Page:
Stress, one of the most palpable byproducts of the COVID-19 pandemic, could have severe long-term ramifications on our minds, bodies and, ultimately, the economy.
April 8, 2021
One of the most palpable byproducts of the COVID-19 pandemic is stress. A recent Google search found more than 1.1 million references to stress in the news during the previous 24 hours. Teachers are leaving schools due to stress. Families are stressed about their children returning to schools. States are opening up COVID counseling lines. Countless articles document ways to reduce stress. There is even commentary on how to protect our pets from pandemic-related stress.
The American Psychological Association predicts the mental health consequences of this pandemic will be severe and long-lasting. Its stress polls show our anxiety skyrocketing. These record-high levels of stress are attributed to COVID-19 by nearly 8 in every 10 adults.
Not only will this elevated stress affect our minds and bodies, but there will be severe ramifications for our economy. Individual stress inhibits productivity, causing a shortfall that will stifle profits. As profits wane, companies will be left in precarious financial positions. Some will close their doors, causing job loss and increased uncertainty. Since uncertainty exacerbates stress, these dynamics are self-reinforcing. Stress, if left unaddressed, may cause our economy to settle into a much less desirable steady state post-COVID-19.
The stress-productivity shortfall is being fueled by turnover, absenteeism, disengagement, unhappiness, loss of innovation, decreased resilience and inability to focus at work (see the figure below). All these effects pose costs. In sum, these costs are the shortfall from potential productivity experienced by the firm.
Research across several disciplines allows us to quantify some of these effects and put a dollar value on the stress-productivity shortfall.
Including search and training costs, loss of institutional knowledge, declines in productivity and lapses in innovation, estimates of annual turnover costs for a midsize company are as high as $7.5 million. A meta-analysis of turnover studies reports costs range from 5.8 percent to 213 percent of an employee’s salary. The median is 21 percent.
The average turnover rate is 18 percent. Stress causes 40 percent to 63 percent of that turnover. This means stress accounts for 7.2 percent to 11.3 percent of employees leaving their jobs annually.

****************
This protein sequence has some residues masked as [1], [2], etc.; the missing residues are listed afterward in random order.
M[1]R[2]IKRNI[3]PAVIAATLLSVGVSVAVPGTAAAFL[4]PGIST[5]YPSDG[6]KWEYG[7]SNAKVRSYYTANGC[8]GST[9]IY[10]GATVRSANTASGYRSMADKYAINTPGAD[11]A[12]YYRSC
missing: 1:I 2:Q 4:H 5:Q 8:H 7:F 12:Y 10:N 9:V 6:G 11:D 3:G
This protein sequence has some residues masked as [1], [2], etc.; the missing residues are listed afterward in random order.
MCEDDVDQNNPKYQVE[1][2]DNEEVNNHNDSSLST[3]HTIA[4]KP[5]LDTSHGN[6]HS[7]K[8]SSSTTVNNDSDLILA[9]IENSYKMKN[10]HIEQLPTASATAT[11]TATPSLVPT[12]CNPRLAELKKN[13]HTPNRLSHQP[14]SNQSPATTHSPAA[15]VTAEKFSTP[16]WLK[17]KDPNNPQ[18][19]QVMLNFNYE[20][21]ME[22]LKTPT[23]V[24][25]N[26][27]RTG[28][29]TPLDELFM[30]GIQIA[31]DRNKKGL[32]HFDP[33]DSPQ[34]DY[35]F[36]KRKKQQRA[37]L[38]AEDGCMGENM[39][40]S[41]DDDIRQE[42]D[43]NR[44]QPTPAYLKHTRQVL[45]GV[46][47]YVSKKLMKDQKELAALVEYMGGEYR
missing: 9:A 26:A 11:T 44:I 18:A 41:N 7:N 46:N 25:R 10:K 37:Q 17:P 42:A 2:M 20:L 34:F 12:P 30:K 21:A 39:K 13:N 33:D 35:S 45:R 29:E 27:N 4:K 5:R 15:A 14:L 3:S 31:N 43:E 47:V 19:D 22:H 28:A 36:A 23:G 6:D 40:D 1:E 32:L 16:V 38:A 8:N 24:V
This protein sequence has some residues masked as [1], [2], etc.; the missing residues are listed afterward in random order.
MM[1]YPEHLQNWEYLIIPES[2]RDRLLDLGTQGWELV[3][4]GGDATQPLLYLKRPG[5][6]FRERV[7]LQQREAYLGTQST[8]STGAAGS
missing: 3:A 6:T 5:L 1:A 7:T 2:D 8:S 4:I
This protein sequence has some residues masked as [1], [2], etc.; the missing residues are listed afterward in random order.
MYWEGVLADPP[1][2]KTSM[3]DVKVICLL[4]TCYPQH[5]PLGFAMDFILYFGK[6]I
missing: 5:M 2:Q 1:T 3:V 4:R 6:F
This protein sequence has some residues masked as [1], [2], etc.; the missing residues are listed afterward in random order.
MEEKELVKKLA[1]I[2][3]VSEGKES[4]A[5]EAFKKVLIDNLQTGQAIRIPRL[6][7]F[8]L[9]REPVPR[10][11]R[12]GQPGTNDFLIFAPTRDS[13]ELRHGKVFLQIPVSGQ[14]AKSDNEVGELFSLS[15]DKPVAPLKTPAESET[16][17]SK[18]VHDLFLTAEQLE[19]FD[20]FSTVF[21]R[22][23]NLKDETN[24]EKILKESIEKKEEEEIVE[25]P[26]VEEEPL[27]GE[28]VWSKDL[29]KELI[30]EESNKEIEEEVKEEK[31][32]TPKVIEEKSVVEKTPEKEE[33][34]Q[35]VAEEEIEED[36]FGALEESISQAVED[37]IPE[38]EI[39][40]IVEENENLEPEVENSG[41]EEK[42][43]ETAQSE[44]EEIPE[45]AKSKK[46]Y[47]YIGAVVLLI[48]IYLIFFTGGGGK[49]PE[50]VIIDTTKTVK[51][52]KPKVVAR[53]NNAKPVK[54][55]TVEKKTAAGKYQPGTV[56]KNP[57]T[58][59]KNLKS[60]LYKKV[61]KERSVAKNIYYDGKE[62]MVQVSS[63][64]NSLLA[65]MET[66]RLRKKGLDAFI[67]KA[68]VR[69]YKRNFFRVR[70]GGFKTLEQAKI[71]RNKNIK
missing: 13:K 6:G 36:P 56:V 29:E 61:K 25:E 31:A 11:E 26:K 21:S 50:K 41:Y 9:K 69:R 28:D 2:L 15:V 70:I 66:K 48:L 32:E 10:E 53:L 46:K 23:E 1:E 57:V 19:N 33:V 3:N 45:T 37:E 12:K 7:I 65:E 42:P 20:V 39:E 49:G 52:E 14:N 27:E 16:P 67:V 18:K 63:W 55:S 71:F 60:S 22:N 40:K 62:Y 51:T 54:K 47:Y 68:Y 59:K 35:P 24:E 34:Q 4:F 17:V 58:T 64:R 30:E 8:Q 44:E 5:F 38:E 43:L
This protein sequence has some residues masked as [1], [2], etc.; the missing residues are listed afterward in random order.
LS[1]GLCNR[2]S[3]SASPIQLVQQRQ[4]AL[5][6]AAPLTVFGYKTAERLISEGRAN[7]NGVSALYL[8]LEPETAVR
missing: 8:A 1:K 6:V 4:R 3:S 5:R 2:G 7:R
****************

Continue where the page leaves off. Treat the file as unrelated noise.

The expected turnover cost attributable to stress is $251-$14,492 per employee annually. The stress-induced turnover cost for a $60,000-per-year employee is approximately $1,000 a year.
Direct productivity loss
Stress inhibits our focus. This impacts our work productivity. Even prior to the pandemic, a Gallup study found 55 percent of Americans are stressed most of the day. Stress negatively affects work productivity and relationships with co-workers and leads to being mentally “checked out” at work.
More than 20 percent of workers spend at least five on-the-clock hours weekly thinking about their stressors. Assuming a 40-hour work week and an annual salary of $60,000, this costs the company $1,500 per employee annually.
Studies show there is a significant inverse relationship between stress and happiness. As stress increases, we become less happy. This relationship is important because happiness is linked to productivity.
A study at call centers in the U.K. found a causal link between happiness and productivity. They measured a 13 percent increase in productivity, measured by sales call volume and conversion to sales, when employees were happier. Another group of researchers conducted a randomized and controlled experiment and found higher levels of happiness increased productivity by 12 percent.
For employees who make $60,000 per year, the 12 percent loss due to stress-induced unhappiness costs $7,200 annually for each employee.
As stress mounts, people disengage from their work and their companies. A recent study at a Chinese IT firm found that as employees thought about COVD-19 and their anxiety rose, their levels of engagement waned.
There is no shortage of research on engagement and what it costs firms. A 2013 Gallup study found lack of engagement at work costs the U.S. economy $450 billion to $550 billion each year. With a U.S. workforce of 164.6 million people, the expected loss per employee is $2,733 annually.
One of the most salient ways stress can cause productivity declines is through absenteeism. The American Institute of Stress reports more than 275 million working days are lost annually due to stress. This is an underestimate because 15 percent of workers admit to lying when stress was the cause of their absence. For an employee who makes $60,000 a year, the cost of stress-related absenteeism is at least $870 annually but could be as high as $1,042 a year.
The stress productivity shortfall for an employee with a $60,000 salary is $13,400 annually. A company only has to have 375 employees for the productivity shortfall to cost them more than half a million dollars per year. For an average size company in the U.S., with 2,200 employees, the shortfall costs nearly $30 million annually.
So, what can organizations do to support their stressed workforce? Lorna Borenstein, founder and CEO of on-demand wellbeing solutions provider Grokker, shares some insights based on the results of Grokker Innovation Labs’ “2021 Working Americans’ State of Stress Report.”